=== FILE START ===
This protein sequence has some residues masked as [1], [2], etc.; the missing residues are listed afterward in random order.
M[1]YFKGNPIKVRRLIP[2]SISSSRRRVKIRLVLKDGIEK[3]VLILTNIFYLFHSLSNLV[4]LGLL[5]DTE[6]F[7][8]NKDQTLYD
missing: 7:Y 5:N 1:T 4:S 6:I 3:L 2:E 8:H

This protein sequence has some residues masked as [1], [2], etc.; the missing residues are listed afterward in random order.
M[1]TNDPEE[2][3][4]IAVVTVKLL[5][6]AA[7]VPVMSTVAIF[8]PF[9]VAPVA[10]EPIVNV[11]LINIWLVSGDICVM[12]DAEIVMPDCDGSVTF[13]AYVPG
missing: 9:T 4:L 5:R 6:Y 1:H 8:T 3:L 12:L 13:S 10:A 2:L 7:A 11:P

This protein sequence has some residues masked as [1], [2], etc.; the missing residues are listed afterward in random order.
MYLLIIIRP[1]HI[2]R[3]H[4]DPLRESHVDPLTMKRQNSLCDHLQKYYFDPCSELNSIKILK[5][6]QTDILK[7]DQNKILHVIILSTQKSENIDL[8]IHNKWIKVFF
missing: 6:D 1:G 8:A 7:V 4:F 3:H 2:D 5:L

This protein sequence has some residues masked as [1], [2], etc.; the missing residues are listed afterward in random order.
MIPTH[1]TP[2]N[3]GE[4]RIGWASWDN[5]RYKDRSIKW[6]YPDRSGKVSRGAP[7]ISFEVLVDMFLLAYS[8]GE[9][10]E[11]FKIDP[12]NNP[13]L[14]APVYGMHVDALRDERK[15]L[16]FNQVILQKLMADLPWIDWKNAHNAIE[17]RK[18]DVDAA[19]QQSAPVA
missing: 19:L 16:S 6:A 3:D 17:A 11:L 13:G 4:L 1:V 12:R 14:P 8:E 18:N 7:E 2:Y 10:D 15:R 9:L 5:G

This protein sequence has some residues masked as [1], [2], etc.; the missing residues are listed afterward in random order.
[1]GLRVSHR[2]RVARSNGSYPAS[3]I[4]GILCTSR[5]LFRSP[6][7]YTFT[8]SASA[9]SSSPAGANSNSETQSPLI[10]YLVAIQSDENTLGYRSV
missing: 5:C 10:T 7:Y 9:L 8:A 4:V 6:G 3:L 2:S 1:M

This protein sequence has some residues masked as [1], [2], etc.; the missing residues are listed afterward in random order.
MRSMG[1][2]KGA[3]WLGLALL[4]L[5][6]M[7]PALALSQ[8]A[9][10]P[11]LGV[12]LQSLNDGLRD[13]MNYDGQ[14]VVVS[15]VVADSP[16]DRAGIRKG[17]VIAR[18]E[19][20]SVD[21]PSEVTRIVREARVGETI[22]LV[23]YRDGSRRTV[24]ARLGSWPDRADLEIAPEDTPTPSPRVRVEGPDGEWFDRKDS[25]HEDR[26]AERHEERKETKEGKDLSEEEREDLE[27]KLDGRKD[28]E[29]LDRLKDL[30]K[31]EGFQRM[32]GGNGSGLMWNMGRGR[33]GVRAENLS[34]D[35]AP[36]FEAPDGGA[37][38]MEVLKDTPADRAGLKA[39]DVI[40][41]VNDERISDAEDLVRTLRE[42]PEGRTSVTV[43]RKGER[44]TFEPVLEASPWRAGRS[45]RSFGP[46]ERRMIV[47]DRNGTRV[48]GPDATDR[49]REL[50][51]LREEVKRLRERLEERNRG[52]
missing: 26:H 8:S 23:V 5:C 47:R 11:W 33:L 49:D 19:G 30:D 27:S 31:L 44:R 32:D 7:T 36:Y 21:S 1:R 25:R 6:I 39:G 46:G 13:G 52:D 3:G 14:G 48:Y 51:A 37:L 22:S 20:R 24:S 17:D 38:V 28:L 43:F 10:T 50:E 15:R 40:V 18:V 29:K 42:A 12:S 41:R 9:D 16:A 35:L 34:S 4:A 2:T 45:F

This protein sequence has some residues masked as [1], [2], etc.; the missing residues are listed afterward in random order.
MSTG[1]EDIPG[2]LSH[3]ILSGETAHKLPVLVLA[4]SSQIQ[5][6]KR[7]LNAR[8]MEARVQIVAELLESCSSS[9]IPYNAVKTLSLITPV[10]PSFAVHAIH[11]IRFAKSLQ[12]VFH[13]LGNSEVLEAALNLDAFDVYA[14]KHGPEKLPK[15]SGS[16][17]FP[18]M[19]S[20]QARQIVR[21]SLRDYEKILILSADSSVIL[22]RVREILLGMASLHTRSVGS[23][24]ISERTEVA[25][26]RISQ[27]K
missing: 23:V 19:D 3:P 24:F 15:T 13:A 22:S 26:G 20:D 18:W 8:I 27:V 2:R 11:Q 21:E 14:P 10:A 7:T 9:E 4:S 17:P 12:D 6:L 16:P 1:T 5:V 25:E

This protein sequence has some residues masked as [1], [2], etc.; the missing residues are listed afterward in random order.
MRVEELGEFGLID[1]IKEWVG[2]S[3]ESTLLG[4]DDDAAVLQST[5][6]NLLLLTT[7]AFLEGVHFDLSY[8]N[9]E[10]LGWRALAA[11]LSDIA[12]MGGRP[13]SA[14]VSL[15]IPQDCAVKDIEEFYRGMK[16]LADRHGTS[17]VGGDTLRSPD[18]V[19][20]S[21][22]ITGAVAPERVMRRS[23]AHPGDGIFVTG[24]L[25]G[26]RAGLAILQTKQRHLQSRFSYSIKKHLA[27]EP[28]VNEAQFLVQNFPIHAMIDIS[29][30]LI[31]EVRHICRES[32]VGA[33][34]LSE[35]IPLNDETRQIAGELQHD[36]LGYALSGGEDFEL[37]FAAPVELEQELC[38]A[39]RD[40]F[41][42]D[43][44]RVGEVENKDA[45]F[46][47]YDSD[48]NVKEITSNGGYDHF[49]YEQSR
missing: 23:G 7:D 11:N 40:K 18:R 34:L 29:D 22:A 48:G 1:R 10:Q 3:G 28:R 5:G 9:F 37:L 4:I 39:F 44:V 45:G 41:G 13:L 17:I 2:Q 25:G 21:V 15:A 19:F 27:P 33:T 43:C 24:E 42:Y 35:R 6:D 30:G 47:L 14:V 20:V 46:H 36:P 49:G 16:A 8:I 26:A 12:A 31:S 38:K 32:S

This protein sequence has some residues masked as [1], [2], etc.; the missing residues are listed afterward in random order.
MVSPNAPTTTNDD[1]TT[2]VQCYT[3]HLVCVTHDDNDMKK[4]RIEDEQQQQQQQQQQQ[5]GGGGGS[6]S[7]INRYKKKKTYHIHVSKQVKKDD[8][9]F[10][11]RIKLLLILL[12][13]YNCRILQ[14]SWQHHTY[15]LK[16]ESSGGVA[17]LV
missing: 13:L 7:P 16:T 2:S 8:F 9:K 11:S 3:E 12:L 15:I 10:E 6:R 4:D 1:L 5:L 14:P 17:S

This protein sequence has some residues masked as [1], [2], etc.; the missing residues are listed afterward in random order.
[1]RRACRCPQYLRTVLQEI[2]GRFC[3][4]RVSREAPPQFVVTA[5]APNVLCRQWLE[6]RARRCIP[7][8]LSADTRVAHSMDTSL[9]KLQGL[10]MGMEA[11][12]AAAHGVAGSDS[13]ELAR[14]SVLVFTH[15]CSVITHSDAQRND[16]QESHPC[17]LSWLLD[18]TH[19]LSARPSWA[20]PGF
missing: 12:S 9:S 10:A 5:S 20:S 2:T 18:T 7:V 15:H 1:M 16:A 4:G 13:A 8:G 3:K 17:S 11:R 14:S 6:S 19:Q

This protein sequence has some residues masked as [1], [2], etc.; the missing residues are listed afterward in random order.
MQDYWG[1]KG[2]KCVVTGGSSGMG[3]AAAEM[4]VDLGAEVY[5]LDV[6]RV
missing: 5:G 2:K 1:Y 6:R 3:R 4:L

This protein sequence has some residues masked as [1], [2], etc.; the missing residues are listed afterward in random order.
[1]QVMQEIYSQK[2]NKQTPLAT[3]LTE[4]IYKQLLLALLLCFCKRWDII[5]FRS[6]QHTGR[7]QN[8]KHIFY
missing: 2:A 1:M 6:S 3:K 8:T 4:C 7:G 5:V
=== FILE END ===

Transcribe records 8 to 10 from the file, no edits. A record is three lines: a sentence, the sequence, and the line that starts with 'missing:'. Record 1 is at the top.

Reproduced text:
This protein sequence has some residues masked as [1], [2], etc.; the missing residues are listed afterward in random order.
MRVEELGEFGLID[1]IKEWVG[2]S[3]ESTLLG[4]DDDAAVLQST[5][6]NLLLLTT[7]AFLEGVHFDLSY[8]N[9]E[10]LGWRALAA[11]LSDIA[12]MGGRP[13]SA[14]VSL[15]IPQDCAVKDIEEFYRGMK[16]LADRHGTS[17]VGGDTLRSPD[18]V[19][20]S[21][22]ITGAVAPERVMRRS[23]AHPGDGIFVTG[24]L[25]G[26]RAGLAILQTKQRHLQSRFSYSIKKHLA[27]EP[28]VNEAQFLVQNFPIHAMIDIS[29][30]LI[31]EVRHICRES[32]VGA[33][34]LSE[35]IPLNDETRQIAGELQHD[36]LGYALSGGEDFEL[37]FAAPVELEQELC[38]A[39]RD[40]F[41][42]D[43][44]RVGEVENKDA[45]F[46][47]YDSD[48]NVKEITSNGGYDHF[49]YEQSR
missing: 23:G 7:D 11:N 40:K 18:R 34:L 29:D 22:A 48:G 1:R 10:Q 3:G 28:R 5:G 9:F 37:L 4:I 39:F 44:V 45:G 41:G 13:L 17:I 2:Q 25:G 21:V 15:A 19:F 27:P 33:T 43:C 24:E 42:Y 35:R 6:D 30:G 47:L 14:V 20:V 46:H 36:P 49:G 16:A 8:I 26:A 12:A 31:S 38:K 32:S

This protein sequence has some residues masked as [1], [2], etc.; the missing residues are listed afterward in random order.
MVSPNAPTTTNDD[1]TT[2]VQCYT[3]HLVCVTHDDNDMKK[4]RIEDEQQQQQQQQQQQ[5]GGGGGS[6]S[7]INRYKKKKTYHIHVSKQVKKDD[8][9]F[10][11]RIKLLLILL[12][13]YNCRILQ[14]SWQHHTY[15]LK[16]ESSGGVA[17]LV
missing: 13:L 7:P 16:T 2:S 8:F 9:K 11:S 3:E 12:L 15:I 10:E 6:R 4:D 1:L 5:L 14:P 17:S

This protein sequence has some residues masked as [1], [2], etc.; the missing residues are listed afterward in random order.
[1]RRACRCPQYLRTVLQEI[2]GRFC[3][4]RVSREAPPQFVVTA[5]APNVLCRQWLE[6]RARRCIP[7][8]LSADTRVAHSMDTSL[9]KLQGL[10]MGMEA[11][12]AAAHGVAGSDS[13]ELAR[14]SVLVFTH[15]CSVITHSDAQRND[16]QESHPC[17]LSWLLD[18]TH[19]LSARPSWA[20]PGF
missing: 12:S 9:S 10:A 5:S 20:S 2:T 18:T 7:V 15:H 1:M 16:A 4:G 13:A 8:G 3:K 17:S 11:R 14:S 6:S 19:Q